Environmental round-up: Bees and drought in Australia

Earth from the moon“If the bee disappeared off the surface of the globe, then man would only have four years of life left,” is quote that is attributed to Albert Einstein. I can’t say for certain that the famed scientist ever said or wrote such a thing, or that it’s even true.

What we do know, is that quite a few crops (such as almonds, peaches, soybeans, apples and strawberries) require bees for pollination on a mass scale. With that in mind, it’s frightening that the bees are disappearing:

US beekeepers have been stung in recent months by the mysterious disappearance of millions of bees threatening honey supplies as well as crops which depend on the insects for pollination.

Bee numbers on parts of the east coast and in Texas have fallen by more than 70 percent, while California has seen colonies drop by 30 to 60 percent.

According to estimates from the US

Department of Agriculture, bees are vanishing across a total of 22 states, and for the time being no one really knows why. (Source: AFP)

If the bee problem wasn’t enough to scare you, the maybe the catastrophic drought in Australia will do the trick:

The Murray-Darling basin in south-eastern Australia yields 40 per cent of the country’s agricultural produce. But the two rivers that feed the region are so pitifully low that there will soon be only enough water for drinking supplies. Australia is in the grip of its worst drought on record, the victim of changing weather patterns attributed to global warming and a government that is only just starting to wake up to the severity of the position.

The Prime Minister, John Howard, a hardened climate-change sceptic, delivered dire tidings to the nation’s farmers yesterday. Unless there is significant rainfall in the next six to eight weeks, irrigation will be banned in the principal agricultural area. Crops such as rice, cotton and wine grapes will fail, citrus, olive and almond trees will die, along with livestock.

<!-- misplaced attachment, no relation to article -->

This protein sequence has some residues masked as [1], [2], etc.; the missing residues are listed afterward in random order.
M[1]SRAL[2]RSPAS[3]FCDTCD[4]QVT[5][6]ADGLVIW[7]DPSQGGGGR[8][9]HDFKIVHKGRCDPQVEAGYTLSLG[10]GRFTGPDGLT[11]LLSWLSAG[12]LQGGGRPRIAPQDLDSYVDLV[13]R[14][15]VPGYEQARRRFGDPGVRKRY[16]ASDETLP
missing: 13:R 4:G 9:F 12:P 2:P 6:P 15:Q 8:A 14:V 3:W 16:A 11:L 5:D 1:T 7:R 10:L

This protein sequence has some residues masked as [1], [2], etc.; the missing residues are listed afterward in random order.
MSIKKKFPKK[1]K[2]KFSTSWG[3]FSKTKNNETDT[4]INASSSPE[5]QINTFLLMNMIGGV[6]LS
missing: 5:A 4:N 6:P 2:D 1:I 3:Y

A ban on irrigation, which would remain in place until May next year, spells possible ruin for thousands of farmers, already debt-laden and in despair after six straight years of drought. (Source: The Independent/UK)

Other views: The Moderate Voice (Bees), The Moderate Voice (Australia)


  1. Ian

    They know why the bees are dying. My sister is an entemologist (she has her masters and is working on Ph.D. as we speak). There are small mites which are infecting the air passages of many bees. They basically choke the bees airsupply. The difficult aspect is, how do you kill the mites without killing the bees. That was actually the subject of my sister’s undergraduate research. Perhap this only affects certain species of bees (I’m not the entemologist), but I wouldn’t necessarily attribute this to climate change. Bees can thrive in relatively dry climates (See Mexico and Africa). It could be the mites, or whatever else is killing the bees, are affected by the change in climate.

    The drought is much more worrisome. As Republicans often point out (please see my previous post on “truthiness”, in short, fact is not interpretable nor debatable), climate change is a naturally occurring thing. What they tend to miss is that climate generally doesn’t happen so rapidly. You may have your normal droughts and floods, but they are usually rare occurrances, not the general trend. Usually, a person can live out their lifetime in one place without seeing much change in the year to year climate. I don’t see why making an attempt at reducing mankinds impact on the environment is bad, but I am sure some conservative industrial apologist could tell me why (less profit made?)

  2. Chris

    I wouldn’t necessarily attribute [the bees dying] to climate change.

    I wasn’t trying to say that either… my original thought was that it was pollution.

    Thanks for pointing out the mite problem, that’s very fascinating.